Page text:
A reader writes:
I am a salaried employee of a market research company and have worked for this company for about three years (two on an hourly basis and just about one on a salaried basis that assumes I do 20 hours of work a week). I am a market research analyst, so most of my work is related to creating reports and summaries for clients based on the data we’ve collected during our research efforts.
We recently opened a new office in a shared space; half is used by my company, and the other half by a psychological practice owned by my boss’s wife. My boss recently told me that since our company’s workload for the upcoming weeks is going to be light, I would be expected to come to the office in order to work as the receptionist/scheduler/secretary for his wife’s practice. (In the immediate future, we don’t have a lot of research scheduled, and as a result there’s not much slated for me to do in terms of my normal work of creating reports and such.)
As the companies are completely different entities (and not even remotely in the same field), it seems to me that it’s not appropriate for me to be asked to work for my boss’s wife. Am I correct, and if so, how might I diplomatically explain this to my boss?
It’s not appropriate, no. Working for his wife or a different company isn’t a job that you signed up for, and the work isn’t even similar to what you do. It’s not appropriate to lend out employees to one’s spouse, particularly without the employees’ genuine consent.
That said, I’d assume that your boss is trying to avoid (a) paying you to do nothing for however long the research lull lasts, or (b) furloughing you until the work picks back up. However, this isn’t the right way to go about it. If this is the only way he can justify paying you for this period, he should have explained the situation and asked if you’d prefer an unpaid furlough for X weeks or the opportunity to work for his wife to keep your paycheck steady during period. But simply announcing it as a done deal makes him (and his wife) look unprofessional and like he doesn’t understand that a research analyst might not be interested in working as a receptionist.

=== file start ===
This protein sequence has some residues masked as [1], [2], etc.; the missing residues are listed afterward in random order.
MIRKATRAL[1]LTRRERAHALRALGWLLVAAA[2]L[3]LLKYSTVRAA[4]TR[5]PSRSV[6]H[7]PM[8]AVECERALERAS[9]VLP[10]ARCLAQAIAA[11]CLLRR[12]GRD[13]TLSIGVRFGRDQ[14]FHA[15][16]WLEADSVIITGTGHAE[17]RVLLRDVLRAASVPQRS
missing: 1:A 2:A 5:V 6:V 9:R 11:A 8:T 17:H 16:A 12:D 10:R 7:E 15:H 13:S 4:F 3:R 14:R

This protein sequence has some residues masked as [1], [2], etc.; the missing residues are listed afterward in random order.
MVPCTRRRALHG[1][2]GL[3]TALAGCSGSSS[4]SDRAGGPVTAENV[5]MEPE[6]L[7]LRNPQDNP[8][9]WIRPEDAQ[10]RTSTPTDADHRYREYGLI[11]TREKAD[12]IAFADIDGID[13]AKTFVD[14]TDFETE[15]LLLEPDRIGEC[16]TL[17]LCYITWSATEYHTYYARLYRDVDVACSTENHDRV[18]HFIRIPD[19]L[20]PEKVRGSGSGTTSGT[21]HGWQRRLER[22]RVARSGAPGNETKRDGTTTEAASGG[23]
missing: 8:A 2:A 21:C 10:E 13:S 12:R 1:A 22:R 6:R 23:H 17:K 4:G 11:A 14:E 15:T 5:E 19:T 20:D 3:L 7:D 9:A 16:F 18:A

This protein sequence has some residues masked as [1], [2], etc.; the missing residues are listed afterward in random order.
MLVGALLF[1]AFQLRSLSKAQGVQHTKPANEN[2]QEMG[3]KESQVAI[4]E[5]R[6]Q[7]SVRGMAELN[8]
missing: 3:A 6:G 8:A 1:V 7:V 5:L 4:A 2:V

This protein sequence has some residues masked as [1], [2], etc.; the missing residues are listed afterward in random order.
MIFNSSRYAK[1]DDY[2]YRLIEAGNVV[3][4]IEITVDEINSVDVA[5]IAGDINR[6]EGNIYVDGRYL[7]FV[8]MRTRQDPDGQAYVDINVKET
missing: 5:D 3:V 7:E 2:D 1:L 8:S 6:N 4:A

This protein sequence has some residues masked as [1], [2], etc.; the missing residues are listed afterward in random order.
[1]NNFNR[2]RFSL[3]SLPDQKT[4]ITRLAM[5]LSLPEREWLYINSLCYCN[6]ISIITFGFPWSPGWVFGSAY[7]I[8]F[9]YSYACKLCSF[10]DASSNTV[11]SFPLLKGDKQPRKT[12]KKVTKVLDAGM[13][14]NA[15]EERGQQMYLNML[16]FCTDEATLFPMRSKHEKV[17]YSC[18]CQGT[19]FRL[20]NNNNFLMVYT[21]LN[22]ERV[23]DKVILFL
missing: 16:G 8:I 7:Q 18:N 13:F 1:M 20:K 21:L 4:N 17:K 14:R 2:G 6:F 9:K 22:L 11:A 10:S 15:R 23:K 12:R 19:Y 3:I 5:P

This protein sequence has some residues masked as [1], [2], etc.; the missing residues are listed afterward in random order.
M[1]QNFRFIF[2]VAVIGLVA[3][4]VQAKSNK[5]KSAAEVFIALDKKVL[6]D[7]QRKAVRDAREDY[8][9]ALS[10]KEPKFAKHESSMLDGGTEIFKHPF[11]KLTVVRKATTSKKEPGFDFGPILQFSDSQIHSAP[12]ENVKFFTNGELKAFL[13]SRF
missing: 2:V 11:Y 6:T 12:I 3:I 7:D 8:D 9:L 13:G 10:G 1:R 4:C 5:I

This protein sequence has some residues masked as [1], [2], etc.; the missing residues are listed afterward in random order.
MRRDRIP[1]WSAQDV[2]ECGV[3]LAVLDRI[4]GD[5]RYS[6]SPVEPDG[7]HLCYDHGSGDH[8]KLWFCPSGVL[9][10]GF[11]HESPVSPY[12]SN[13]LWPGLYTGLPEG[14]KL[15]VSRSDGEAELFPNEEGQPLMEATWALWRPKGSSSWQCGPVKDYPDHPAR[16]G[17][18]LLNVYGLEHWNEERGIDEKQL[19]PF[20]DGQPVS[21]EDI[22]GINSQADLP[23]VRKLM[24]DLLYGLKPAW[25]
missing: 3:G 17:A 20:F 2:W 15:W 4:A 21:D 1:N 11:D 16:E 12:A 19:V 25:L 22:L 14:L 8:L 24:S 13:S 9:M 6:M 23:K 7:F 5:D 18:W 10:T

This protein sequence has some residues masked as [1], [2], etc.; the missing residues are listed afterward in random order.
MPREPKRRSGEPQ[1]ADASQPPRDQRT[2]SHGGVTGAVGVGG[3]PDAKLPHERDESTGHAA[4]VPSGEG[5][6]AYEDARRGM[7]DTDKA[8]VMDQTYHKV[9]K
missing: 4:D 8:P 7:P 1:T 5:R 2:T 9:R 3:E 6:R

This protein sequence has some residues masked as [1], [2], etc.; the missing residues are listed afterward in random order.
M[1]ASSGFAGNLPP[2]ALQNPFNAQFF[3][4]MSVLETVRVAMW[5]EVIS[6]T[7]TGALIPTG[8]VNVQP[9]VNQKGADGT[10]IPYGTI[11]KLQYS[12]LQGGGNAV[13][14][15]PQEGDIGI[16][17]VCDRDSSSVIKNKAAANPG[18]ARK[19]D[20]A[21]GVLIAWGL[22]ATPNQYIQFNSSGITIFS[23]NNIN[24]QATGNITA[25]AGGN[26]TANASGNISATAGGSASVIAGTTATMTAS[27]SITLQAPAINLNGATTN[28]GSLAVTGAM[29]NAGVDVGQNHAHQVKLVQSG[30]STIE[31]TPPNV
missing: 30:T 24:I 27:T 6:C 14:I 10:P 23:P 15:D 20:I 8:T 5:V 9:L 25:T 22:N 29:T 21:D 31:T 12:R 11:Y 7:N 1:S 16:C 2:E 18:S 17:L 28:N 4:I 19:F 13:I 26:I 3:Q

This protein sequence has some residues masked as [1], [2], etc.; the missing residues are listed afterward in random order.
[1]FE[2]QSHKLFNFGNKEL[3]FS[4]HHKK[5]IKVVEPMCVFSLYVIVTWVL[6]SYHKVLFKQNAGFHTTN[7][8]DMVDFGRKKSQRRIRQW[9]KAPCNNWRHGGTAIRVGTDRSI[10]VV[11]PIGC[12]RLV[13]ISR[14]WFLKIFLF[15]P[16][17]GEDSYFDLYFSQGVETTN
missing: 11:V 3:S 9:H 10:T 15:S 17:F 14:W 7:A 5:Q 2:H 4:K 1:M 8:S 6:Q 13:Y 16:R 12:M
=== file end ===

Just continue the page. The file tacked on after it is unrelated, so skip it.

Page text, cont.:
To be clear, it’s certainly his prerogative to reassign you in this way. There’s no regulation that prevents it. It’s just bad management.
As for how you can approach your boss about it, first you should decide if you’re willing to not work and go unpaid for that period, because that might be your only option. If you’re not, are there other projects that you can propose working on during that period, things that would have value to the company? You’re going to be in a weaker position if you’re essentially saying to him “pay me for multiple weeks of no work” — so figure out what you can propose that avoids that.
And then sit down and talk to him. Say something like, “I want to talk to you about your proposal that I work for Jane in the coming weeks. I’m concerned about taking on a role that is outside my area of expertise, and frankly outside my professional interest. I completely understand that you’re looking for ways to utilize me while our research workload is light, and I don’t expect to be paid for not working — but I thought instead I could do XYZ.” (Fill that in with “take the time unpaid until work resumes” or the specific projects you’re proposing you work on.)
Nothing guarantees that he’ll accept your counter-proposal, of course, but that’s a reasonable way to approach it, and a reasonable manager should understand where you’re coming from. (And being willing to do a furlough for that period is hard to argue with — at that point you’re eliminating the problem of paying you when there’s no work.) But if he won’t budge, then your options would be:
a. Accept this as a condition of the work and deal with working for his wife for a few weeks
b. Accept this as a condition of the work but start job hunting because you don’t like these changed terms
c. Tell him you’re not comfortable working for his wife and accept the possibility that he could let you go (or that it will sour the relationship in unpleasant ways)
Any of these are legitimate choices, depending on how much you like your work the rest of the time, whether this is the only problematic behavior your boss has displayed or one of many, and what kind of options you have for other work. Good luck.